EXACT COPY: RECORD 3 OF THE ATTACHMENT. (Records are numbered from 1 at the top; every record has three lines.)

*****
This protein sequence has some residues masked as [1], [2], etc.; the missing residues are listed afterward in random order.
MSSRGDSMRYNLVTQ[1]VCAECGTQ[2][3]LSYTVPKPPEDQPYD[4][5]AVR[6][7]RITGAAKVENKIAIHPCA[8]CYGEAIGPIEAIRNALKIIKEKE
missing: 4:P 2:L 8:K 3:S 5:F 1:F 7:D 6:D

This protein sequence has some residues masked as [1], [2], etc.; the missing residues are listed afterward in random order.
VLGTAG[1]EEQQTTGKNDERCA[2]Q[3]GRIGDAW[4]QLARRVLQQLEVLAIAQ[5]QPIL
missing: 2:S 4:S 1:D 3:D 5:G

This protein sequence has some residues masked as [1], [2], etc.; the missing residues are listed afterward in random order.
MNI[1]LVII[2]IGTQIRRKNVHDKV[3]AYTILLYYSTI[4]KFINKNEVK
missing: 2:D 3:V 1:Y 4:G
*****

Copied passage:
This protein sequence has some residues masked as [1], [2], etc.; the missing residues are listed afterward in random order.
MNI[1]LVII[2]IGTQIRRKNVHDKV[3]AYTILLYYSTI[4]KFINKNEVK
missing: 2:D 3:V 1:Y 4:G